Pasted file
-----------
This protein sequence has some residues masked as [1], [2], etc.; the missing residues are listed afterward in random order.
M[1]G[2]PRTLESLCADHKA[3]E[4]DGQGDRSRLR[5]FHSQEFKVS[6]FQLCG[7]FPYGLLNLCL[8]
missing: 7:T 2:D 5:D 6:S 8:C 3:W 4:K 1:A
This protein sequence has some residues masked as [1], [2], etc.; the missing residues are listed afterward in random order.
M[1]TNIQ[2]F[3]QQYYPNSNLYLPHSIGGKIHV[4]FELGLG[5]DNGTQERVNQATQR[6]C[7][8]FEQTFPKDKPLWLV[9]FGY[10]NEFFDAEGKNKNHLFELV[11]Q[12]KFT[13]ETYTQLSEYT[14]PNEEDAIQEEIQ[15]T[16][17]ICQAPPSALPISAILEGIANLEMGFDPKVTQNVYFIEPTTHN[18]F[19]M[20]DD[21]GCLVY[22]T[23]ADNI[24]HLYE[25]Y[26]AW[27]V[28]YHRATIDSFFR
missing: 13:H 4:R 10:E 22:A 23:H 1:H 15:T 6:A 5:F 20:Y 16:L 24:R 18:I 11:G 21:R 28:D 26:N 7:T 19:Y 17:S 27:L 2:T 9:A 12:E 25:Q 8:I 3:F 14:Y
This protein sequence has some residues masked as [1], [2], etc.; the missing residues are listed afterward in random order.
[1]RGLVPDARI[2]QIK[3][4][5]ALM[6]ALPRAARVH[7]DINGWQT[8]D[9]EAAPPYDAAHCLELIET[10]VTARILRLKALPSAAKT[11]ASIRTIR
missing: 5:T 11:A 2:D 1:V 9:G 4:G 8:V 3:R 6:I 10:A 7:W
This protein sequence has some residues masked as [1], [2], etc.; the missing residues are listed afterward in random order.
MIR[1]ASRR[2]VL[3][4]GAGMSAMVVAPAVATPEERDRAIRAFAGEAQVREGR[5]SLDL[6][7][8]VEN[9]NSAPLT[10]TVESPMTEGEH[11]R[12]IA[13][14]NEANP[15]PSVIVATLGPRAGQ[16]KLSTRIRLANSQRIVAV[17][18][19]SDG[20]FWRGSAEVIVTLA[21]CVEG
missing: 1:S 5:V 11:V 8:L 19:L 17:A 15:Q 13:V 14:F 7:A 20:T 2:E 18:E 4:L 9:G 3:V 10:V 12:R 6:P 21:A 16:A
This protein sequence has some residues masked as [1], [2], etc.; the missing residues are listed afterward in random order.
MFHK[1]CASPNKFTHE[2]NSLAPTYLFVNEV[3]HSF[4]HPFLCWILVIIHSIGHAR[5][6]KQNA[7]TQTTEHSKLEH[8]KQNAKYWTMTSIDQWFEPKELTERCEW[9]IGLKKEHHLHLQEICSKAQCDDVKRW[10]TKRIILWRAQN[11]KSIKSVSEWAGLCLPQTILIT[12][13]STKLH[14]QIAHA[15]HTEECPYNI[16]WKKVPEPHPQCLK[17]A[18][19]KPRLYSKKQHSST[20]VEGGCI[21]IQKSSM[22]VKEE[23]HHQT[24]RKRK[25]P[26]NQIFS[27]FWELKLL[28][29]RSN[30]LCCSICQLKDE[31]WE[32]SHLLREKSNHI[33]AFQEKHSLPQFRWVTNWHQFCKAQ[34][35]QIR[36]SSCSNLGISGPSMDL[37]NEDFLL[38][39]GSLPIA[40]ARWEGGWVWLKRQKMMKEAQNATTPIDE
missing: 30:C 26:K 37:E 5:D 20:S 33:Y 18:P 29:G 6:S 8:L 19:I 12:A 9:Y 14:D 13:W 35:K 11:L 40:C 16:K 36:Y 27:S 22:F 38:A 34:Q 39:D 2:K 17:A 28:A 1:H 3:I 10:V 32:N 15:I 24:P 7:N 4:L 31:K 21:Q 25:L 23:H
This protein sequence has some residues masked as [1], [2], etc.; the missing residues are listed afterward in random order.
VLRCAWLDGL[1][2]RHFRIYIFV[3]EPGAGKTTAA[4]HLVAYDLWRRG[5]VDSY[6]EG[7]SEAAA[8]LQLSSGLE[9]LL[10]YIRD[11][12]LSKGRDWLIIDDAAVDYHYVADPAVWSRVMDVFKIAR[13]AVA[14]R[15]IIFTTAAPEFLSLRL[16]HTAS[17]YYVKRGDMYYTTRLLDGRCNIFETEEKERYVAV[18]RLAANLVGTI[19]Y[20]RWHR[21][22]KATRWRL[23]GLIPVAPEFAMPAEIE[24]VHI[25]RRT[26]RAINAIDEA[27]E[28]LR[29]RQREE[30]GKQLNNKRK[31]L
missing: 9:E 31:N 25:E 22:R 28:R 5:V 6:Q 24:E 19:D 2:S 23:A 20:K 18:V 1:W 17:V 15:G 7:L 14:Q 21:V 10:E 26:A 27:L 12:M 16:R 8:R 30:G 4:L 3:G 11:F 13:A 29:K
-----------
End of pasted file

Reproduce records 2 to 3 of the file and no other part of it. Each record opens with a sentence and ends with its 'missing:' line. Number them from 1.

This protein sequence has some residues masked as [1], [2], etc.; the missing residues are listed afterward in random order.
M[1]TNIQ[2]F[3]QQYYPNSNLYLPHSIGGKIHV[4]FELGLG[5]DNGTQERVNQATQR[6]C[7][8]FEQTFPKDKPLWLV[9]FGY[10]NEFFDAEGKNKNHLFELV[11]Q[12]KFT[13]ETYTQLSEYT[14]PNEEDAIQEEIQ[15]T[16][17]ICQAPPSALPISAILEGIANLEMGFDPKVTQNVYFIEPTTHN[18]F[19]M[20]DD[21]GCLVY[22]T[23]ADNI[24]HLYE[25]Y[26]AW[27]V[28]YHRATIDSFFR
missing: 13:H 4:R 10:E 22:A 23:H 1:H 15:T 6:A 5:F 20:Y 16:L 24:R 18:I 11:G 21:R 28:D 26:N 7:T 19:Y 17:S 27:L 2:T 9:A 12:E 25:Q 8:I 3:F 14:Y
This protein sequence has some residues masked as [1], [2], etc.; the missing residues are listed afterward in random order.
[1]RGLVPDARI[2]QIK[3][4][5]ALM[6]ALPRAARVH[7]DINGWQT[8]D[9]EAAPPYDAAHCLELIET[10]VTARILRLKALPSAAKT[11]ASIRTIR
missing: 5:T 11:A 2:D 1:V 9:G 4:G 8:V 3:R 6:I 10:A 7:W